Thieves Stole IDs, Computers

One pleads guilty; another on the run

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    NEWSLETTERS

    Police in four North Texas cities busted an identity theft ring that ordered computers online and then stole the shipments off people's front steps.

    Ranier Amankwah pleaded guilty to the scheme on Monday and agreed to a 13-year prison sentence.

    Man Gets 13 Years in ID Theft Ring

    [DFW] Man Gets 13 Years in ID Theft Ring
    Police say an identity-theft ring ordered computers online and then stole the shipments when they were delivered to the victims' homes. (Published Thursday, Aug 25, 2011)

    Another man, Harry Arhin, was charged in the case but fled before his trial, police said. Both men are from Ghana.

    Don, who asked that his last name not be used for fear of reprisals, was one of the victims.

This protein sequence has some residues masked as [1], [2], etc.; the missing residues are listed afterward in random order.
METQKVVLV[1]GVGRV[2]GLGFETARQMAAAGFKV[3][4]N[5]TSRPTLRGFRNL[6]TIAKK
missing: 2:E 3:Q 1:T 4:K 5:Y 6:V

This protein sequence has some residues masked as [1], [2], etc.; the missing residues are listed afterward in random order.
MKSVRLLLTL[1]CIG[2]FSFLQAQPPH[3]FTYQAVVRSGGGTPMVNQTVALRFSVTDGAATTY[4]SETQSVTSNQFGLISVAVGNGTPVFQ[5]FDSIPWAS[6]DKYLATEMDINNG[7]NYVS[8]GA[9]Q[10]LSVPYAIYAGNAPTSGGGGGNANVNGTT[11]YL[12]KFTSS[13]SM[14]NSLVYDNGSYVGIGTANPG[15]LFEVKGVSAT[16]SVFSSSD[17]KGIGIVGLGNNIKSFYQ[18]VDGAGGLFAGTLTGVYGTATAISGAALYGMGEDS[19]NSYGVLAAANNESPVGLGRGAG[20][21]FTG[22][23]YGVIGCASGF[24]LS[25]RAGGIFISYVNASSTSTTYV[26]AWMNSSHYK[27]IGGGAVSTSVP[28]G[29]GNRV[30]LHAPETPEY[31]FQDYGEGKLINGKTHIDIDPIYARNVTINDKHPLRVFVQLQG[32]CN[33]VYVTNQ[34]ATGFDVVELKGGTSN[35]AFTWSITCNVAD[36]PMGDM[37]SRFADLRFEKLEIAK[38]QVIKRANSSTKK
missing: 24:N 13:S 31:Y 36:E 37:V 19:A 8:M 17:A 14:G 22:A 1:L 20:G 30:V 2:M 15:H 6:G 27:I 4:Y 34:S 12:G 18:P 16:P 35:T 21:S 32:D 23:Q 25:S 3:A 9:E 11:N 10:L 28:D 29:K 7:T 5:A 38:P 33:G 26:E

He recently noticed someone had stuck a note on the front door of a house he was selling in Southlake.

    The note said, "Please leave my package at the front door, thanks."

    "It's like, 'I don't know of any package,'" he said Thursday.

    Don said he didn't think much of the note until he received a phone call from Dell computer company informing him he was a victim of identity theft. The next day, he received a computer he never ordered.

    Dell caught on.

    The thieves used stolen IDs to order computers by creating fictitious accounts over the Internet, then grabbed the boxes when they were left on the victims' doorsteps. They posted the notes so delivery drivers would leave the shipments without trying to make contact with the recipient.

    But by then, the crimes had spread to Arlington, Grapevine, Southlake and Colleyville.

    Don said he never thought anyone would be able to steal his identity.

    "You know, I do everything you're supposed to do," he said. "I put through the shredder, you know, all my information."

    At the time of their arrests, Amankwah and Arhin were on bond on another charge of identity theft. They were arrested in Arlington in a car with dozens of stolen identities.

    Don said it was "unbelievable," adding that he doesn't know how they stole his identity in the first place.

    He said he did not lose any money but the ordeal gave him a headache and caused him to spend hours trying to protect his credit.

    "[I'm] one victim of many," he said.